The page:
Zoo owner: April the giraffe's baby is 'very independent'

  • Zoo owner: April the giraffe's baby is 'very independent'

Zoo owner: April the giraffe's baby is 'very independent'

April the giraffe gave birth at a NY zoo as more than a million people around the world watched live. "Here's how this promotion works - we want your help choosing the name of April's new baby calf".

The zoo's owner says the newborn will stay with April until he is weaned, which can take six months or longer.

On Saturday, April 15, the Animal Adventure Park's "Giraffe Cam" channel scored its biggest day, with more than 14 million live views.

The team also said the calf was "nursing strongly this morning without any concerns".

The zoo is in Harpursville, New York, about 209 km northwest of New York City.

"This is an official promotion of Animal Adventure Park", the zoo writes at the bottom of the page.

Both mom and baby are doing "absolutely great", said Patch.

April gave birth to her fourth calf Saturday. "Giraffes give birth standing up, which means when the calf is ready to be born, it exits its mother hooves-first from 6 feet off the floor, making for a very exciting event", he said. The proud papa, a 5-year-old giraffe named Oliver, watched from an adjacent pen.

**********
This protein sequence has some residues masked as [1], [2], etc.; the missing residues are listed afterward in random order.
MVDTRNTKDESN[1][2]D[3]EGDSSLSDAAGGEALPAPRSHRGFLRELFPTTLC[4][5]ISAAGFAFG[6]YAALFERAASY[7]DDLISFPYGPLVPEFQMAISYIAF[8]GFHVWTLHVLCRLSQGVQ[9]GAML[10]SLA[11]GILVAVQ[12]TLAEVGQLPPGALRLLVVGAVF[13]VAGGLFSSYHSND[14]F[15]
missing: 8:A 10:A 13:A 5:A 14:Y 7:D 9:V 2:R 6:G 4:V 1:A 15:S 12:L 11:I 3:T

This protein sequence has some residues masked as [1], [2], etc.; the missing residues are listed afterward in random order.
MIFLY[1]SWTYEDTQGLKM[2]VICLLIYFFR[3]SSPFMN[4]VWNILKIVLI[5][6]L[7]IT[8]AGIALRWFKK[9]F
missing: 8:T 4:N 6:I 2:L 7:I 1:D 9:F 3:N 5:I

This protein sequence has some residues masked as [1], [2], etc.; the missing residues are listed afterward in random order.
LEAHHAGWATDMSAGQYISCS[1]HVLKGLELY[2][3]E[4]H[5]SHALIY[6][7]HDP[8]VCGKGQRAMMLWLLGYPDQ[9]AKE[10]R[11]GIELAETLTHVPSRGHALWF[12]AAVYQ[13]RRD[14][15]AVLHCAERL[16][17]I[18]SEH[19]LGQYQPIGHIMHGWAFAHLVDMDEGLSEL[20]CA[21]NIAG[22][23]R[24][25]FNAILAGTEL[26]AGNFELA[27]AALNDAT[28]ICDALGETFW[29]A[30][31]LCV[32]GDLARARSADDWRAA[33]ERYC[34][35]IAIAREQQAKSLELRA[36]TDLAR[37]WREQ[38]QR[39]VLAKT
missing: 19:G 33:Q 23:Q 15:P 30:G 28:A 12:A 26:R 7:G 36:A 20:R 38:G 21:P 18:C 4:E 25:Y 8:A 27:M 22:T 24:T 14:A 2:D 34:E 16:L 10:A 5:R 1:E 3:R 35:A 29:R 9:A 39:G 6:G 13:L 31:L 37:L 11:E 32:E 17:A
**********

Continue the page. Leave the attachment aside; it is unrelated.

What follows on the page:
April and the baby will be introduced to the public when the park opens for the season next month. This is his first offspring.

Though some fans got frustrated when April's due date of mid-January to mid-February came and went, many others continued to tune in.

April the Giraffe's newborn struggles to find its footing shortly after being born during a livestream on YouTube.

April has her own website and even an apparel line.

The zoo is holding a contest to name the baby, charging $1 per vote, with proceeds being split among wild giraffe conservation efforts, zoo upgrades and support for families of children experiencing unexpected medical expenses.

You can follow the baby's progress there, and through regular text updates. Their population has plunged from as many as 163,000 in 1985 to just over 97,000 a year ago, International Union for Conservation of Nature reported.